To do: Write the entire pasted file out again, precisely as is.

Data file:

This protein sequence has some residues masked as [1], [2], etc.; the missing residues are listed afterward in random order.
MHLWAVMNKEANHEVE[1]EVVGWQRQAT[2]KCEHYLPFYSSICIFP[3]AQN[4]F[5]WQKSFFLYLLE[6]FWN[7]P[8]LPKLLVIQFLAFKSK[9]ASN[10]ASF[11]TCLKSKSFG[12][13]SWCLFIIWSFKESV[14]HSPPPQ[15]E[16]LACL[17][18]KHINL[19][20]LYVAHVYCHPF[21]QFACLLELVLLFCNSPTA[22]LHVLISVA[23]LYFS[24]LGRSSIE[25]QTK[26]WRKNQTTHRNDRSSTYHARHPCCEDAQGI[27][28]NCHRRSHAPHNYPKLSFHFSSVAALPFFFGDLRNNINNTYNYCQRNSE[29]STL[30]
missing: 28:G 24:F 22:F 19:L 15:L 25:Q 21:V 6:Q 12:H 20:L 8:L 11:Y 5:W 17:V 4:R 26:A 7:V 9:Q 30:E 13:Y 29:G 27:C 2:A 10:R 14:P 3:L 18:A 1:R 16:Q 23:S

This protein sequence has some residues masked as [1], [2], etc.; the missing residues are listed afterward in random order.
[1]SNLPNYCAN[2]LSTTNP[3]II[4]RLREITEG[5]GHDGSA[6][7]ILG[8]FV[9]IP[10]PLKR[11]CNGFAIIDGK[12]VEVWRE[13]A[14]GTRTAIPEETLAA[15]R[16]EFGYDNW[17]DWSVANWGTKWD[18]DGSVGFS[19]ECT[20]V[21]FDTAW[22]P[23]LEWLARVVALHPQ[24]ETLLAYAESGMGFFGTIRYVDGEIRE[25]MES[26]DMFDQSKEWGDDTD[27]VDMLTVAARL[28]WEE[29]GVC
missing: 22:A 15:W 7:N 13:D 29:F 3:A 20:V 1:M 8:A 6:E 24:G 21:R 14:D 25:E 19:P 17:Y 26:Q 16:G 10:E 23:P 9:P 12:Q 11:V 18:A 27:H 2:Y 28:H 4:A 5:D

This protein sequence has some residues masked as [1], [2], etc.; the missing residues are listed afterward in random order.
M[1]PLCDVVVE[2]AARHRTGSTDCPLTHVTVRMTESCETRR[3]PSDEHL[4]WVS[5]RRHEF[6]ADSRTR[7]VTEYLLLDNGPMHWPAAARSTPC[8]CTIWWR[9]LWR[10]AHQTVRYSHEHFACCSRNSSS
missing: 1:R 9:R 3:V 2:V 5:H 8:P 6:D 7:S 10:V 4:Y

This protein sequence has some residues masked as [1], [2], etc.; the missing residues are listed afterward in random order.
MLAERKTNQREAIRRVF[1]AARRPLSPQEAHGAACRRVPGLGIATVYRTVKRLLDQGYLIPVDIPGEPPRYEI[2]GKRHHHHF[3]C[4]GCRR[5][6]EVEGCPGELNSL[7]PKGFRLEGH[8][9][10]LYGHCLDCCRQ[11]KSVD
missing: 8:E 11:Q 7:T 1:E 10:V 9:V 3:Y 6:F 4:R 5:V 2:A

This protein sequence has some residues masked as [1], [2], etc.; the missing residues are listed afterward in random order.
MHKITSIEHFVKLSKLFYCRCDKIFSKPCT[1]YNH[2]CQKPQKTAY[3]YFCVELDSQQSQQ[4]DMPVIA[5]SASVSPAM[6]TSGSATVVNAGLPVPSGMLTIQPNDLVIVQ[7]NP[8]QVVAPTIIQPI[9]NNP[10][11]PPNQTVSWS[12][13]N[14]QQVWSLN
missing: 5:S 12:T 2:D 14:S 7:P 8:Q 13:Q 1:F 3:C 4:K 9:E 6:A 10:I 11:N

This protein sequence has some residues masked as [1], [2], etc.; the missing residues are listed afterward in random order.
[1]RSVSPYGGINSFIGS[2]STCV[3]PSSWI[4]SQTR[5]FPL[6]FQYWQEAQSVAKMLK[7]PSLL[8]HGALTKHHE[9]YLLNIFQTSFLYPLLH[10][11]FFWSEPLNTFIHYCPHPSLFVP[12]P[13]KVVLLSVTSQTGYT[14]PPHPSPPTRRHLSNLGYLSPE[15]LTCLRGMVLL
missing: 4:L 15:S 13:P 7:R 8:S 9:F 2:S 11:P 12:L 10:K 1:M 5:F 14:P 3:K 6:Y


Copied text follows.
This protein sequence has some residues masked as [1], [2], etc.; the missing residues are listed afterward in random order.
MHLWAVMNKEANHEVE[1]EVVGWQRQAT[2]KCEHYLPFYSSICIFP[3]AQN[4]F[5]WQKSFFLYLLE[6]FWN[7]P[8]LPKLLVIQFLAFKSK[9]ASN[10]ASF[11]TCLKSKSFG[12][13]SWCLFIIWSFKESV[14]HSPPPQ[15]E[16]LACL[17][18]KHINL[19][20]LYVAHVYCHPF[21]QFACLLELVLLFCNSPTA[22]LHVLISVA[23]LYFS[24]LGRSSIE[25]QTK[26]WRKNQTTHRNDRSSTYHARHPCCEDAQGI[27][28]NCHRRSHAPHNYPKLSFHFSSVAALPFFFGDLRNNINNTYNYCQRNSE[29]STL[30]
missing: 28:G 24:F 22:F 19:L 15:L 25:Q 21:V 6:Q 12:H 20:L 8:L 11:Y 5:W 17:V 4:R 26:A 7:V 9:Q 30:E 13:Y 29:G 27:C 2:A 10:R 14:P 3:L 18:A 1:R 16:Q 23:S

This protein sequence has some residues masked as [1], [2], etc.; the missing residues are listed afterward in random order.
[1]SNLPNYCAN[2]LSTTNP[3]II[4]RLREITEG[5]GHDGSA[6][7]ILG[8]FV[9]IP[10]PLKR[11]CNGFAIIDGK[12]VEVWRE[13]A[14]GTRTAIPEETLAA[15]R[16]EFGYDNW[17]DWSVANWGTKWD[18]DGSVGFS[19]ECT[20]V[21]FDTAW[22]P[23]LEWLARVVALHPQ[24]ETLLAYAESGMGFFGTIRYVDGEIRE[25]MES[26]DMFDQSKEWGDDTD[27]VDMLTVAARL[28]WEE[29]GVC
missing: 22:A 15:W 7:N 13:D 29:F 3:A 20:V 1:M 8:A 6:E 24:G 21:R 14:D 25:E 19:P 17:Y 26:Q 16:G 10:E 23:P 9:P 12:Q 11:V 18:A 27:H 2:Y 28:H 4:A 5:D

This protein sequence has some residues masked as [1], [2], etc.; the missing residues are listed afterward in random order.
M[1]PLCDVVVE[2]AARHRTGSTDCPLTHVTVRMTESCETRR[3]PSDEHL[4]WVS[5]RRHEF[6]ADSRTR[7]VTEYLLLDNGPMHWPAAARSTPC[8]CTIWWR[9]LWR[10]AHQTVRYSHEHFACCSRNSSS
missing: 1:R 9:R 3:V 2:V 5:H 8:P 6:D 7:S 10:V 4:Y

This protein sequence has some residues masked as [1], [2], etc.; the missing residues are listed afterward in random order.
MLAERKTNQREAIRRVF[1]AARRPLSPQEAHGAACRRVPGLGIATVYRTVKRLLDQGYLIPVDIPGEPPRYEI[2]GKRHHHHF[3]C[4]GCRR[5][6]EVEGCPGELNSL[7]PKGFRLEGH[8][9][10]LYGHCLDCCRQ[11]KSVD
missing: 8:E 11:Q 7:T 1:E 10:V 9:V 3:Y 6:F 4:R 5:V 2:A

This protein sequence has some residues masked as [1], [2], etc.; the missing residues are listed afterward in random order.
MHKITSIEHFVKLSKLFYCRCDKIFSKPCT[1]YNH[2]CQKPQKTAY[3]YFCVELDSQQSQQ[4]DMPVIA[5]SASVSPAM[6]TSGSATVVNAGLPVPSGMLTIQPNDLVIVQ[7]NP[8]QVVAPTIIQPI[9]NNP[10][11]PPNQTVSWS[12][13]N[14]QQVWSLN
missing: 5:S 12:T 2:D 14:S 7:P 8:Q 13:Q 1:F 3:C 4:K 9:E 6:A 10:I 11:N

This protein sequence has some residues masked as [1], [2], etc.; the missing residues are listed afterward in random order.
[1]RSVSPYGGINSFIGS[2]STCV[3]PSSWI[4]SQTR[5]FPL[6]FQYWQEAQSVAKMLK[7]PSLL[8]HGALTKHHE[9]YLLNIFQTSFLYPLLH[10][11]FFWSEPLNTFIHYCPHPSLFVP[12]P[13]KVVLLSVTSQTGYT[14]PPHPSPPTRRHLSNLGYLSPE[15]LTCLRGMVLL
missing: 4:L 15:S 13:P 7:R 8:S 9:F 2:S 11:P 12:L 10:K 1:M 5:F 14:P 3:K 6:Y